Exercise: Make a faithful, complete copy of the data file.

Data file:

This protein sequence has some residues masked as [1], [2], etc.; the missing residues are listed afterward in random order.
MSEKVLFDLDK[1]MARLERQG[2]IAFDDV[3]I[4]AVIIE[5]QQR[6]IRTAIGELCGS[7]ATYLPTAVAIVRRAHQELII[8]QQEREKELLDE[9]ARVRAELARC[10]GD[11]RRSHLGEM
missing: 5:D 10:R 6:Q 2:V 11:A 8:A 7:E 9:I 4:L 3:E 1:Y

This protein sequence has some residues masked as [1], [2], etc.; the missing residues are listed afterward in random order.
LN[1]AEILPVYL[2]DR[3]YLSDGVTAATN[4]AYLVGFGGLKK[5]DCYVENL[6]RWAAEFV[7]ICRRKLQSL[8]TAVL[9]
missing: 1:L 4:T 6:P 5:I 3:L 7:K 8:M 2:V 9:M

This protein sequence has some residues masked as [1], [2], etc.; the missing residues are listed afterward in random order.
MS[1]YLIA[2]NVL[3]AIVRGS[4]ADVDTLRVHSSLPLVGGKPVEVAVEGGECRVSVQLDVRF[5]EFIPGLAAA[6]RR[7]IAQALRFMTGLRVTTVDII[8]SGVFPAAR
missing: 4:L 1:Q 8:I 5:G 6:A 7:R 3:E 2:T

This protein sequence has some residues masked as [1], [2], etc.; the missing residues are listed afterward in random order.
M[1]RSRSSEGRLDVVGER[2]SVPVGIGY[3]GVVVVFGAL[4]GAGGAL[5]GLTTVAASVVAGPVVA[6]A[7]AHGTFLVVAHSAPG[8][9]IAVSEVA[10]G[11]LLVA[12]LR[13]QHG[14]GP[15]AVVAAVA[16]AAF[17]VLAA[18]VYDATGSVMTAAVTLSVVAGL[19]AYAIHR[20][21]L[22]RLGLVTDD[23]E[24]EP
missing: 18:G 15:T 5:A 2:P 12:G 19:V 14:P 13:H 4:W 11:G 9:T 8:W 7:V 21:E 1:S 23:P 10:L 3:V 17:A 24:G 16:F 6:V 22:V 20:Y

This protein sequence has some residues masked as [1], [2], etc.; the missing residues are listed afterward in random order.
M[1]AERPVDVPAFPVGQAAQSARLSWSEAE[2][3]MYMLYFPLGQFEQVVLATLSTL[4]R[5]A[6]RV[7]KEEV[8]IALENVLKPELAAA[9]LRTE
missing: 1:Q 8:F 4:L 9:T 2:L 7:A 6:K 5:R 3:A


This protein sequence has some residues masked as [1], [2], etc.; the missing residues are listed afterward in random order.
MSEKVLFDLDK[1]MARLERQG[2]IAFDDV[3]I[4]AVIIE[5]QQR[6]IRTAIGELCGS[7]ATYLPTAVAIVRRAHQELII[8]QQEREKELLDE[9]ARVRAELARC[10]GD[11]RRSHLGEM
missing: 5:D 10:R 6:Q 2:V 11:A 8:A 7:E 9:I 4:L 3:E 1:Y

This protein sequence has some residues masked as [1], [2], etc.; the missing residues are listed afterward in random order.
LN[1]AEILPVYL[2]DR[3]YLSDGVTAATN[4]AYLVGFGGLKK[5]DCYVENL[6]RWAAEFV[7]ICRRKLQSL[8]TAVL[9]
missing: 1:L 4:T 6:P 5:I 3:L 7:K 8:M 2:V 9:M

This protein sequence has some residues masked as [1], [2], etc.; the missing residues are listed afterward in random order.
MS[1]YLIA[2]NVL[3]AIVRGS[4]ADVDTLRVHSSLPLVGGKPVEVAVEGGECRVSVQLDVRF[5]EFIPGLAAA[6]RR[7]IAQALRFMTGLRVTTVDII[8]SGVFPAAR
missing: 4:L 1:Q 8:I 5:G 6:A 7:R 3:E 2:T

This protein sequence has some residues masked as [1], [2], etc.; the missing residues are listed afterward in random order.
M[1]RSRSSEGRLDVVGER[2]SVPVGIGY[3]GVVVVFGAL[4]GAGGAL[5]GLTTVAASVVAGPVVA[6]A[7]AHGTFLVVAHSAPG[8][9]IAVSEVA[10]G[11]LLVA[12]LR[13]QHG[14]GP[15]AVVAAVA[16]AAF[17]VLAA[18]VYDATGSVMTAAVTLSVVAGL[19]AYAIHR[20][21]L[22]RLGLVTDD[23]E[24]EP
missing: 18:G 15:T 5:A 2:P 12:G 19:V 14:P 13:H 4:W 11:G 9:T 8:W 7:V 21:E 1:S 23:P 10:L 3:V 17:A 24:G 16:F 6:V 22:V 20:Y

This protein sequence has some residues masked as [1], [2], etc.; the missing residues are listed afterward in random order.
M[1]AERPVDVPAFPVGQAAQSARLSWSEAE[2][3]MYMLYFPLGQFEQVVLATLSTL[4]R[5]A[6]RV[7]KEEV[8]IALENVLKPELAAA[9]LRTE
missing: 1:Q 8:F 4:L 9:T 2:L 7:A 6:K 5:R 3:A